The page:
Geologist Dr. Barbara Sherwood Lollar has advanced our understanding of the history of Earth’s geography. From the billion-year-old water that Dr. Sherwood Lollar collected from deep beneath the surface of the Canadian Shield — now residing at the Ingenium Centre, Ottawa — to her research into the microbial communities in the deep gold mines of South Africa, her work is transforming our understanding of Earth science.
Four Gold Medals were awarded this year. The Students on Ice Canada C3 organization was recognized for its for leadership, engagement and inspiration of youth in polar education. Looking up into the skies, astrophysicist and planetary scientist Sara Seager was lauded for her incredible work exploring the frontiers of our universe. Seager is a global leader in the study of exoplanets — the planets lying beyond the realm of our own solar system. She may well be “the woman who might find us another Earth,” according to the New York Times. Astronaut and engineer Jenni Sidey-Gibbons is the third Canadian woman and youngest Canadian to become a NASA astronaut. While studying in the U.K., she co-founded the Cambridge chapter of Robogals, an international organization to encourage young women to get involved in STEM subjects reaching over 3,000 girls in that country. And a man who needs no introduction, William Shatner, a philanthropist, actor, author, musician, director and producer, received the Gold Medal for his body of work.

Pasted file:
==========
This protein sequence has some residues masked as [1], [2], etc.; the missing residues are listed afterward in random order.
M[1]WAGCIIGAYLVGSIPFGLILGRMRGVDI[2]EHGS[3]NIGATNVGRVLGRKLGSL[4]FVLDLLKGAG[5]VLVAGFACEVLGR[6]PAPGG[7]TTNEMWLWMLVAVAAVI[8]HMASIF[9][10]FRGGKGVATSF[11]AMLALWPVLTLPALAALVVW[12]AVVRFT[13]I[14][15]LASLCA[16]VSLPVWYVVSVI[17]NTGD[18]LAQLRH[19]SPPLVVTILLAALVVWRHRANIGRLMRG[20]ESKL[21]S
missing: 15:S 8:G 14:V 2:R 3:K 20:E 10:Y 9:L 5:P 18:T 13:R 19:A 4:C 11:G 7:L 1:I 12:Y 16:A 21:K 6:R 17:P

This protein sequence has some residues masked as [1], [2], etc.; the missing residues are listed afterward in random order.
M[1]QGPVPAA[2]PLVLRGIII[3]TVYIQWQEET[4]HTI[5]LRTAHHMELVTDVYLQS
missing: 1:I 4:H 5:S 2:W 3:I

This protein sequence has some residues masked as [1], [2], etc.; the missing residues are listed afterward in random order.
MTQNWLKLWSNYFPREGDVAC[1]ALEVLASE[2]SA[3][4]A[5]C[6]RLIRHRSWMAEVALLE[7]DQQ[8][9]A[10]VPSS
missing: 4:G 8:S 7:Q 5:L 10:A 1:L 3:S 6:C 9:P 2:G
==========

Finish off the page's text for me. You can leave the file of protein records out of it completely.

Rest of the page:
The Lawrence J. Burpee Medal was awarded to ecologist Maydianne Andrade. Recognized in the science community for her expertise on the mating habits of spiders, she is also well-known for her advocacy work towards racial equity in STEM.
All hail the volunteers! As a non-profit organization, the Royal Canadian Geographical Society would not be able to fill its mandate without its dedicated supporters. The Charles Camsell Medal was awarded to Alison Gill, former governor and committee member, and Susan Taylor, for her commitment in producing medals for the Society.
The Capt. Joseph-Elzéar Bernier Medal was awarded to renowned Arctic landscape artist Cory Trépanier. Sadly, Trépanier passed away on Nov. 5, just weeks after he was awarded the Bernier medal. Trépanier had recently launched the limited-edition coffee-table book Into the Arctic: Painting Canada’s Changing North. He had noted that through conveying “the sense of wonder and awe I have when I’m out there,” he hoped his work would inspire efforts to preserve and protect the fragile Arctic ecosystem and the way of life of the North’s inhabitants.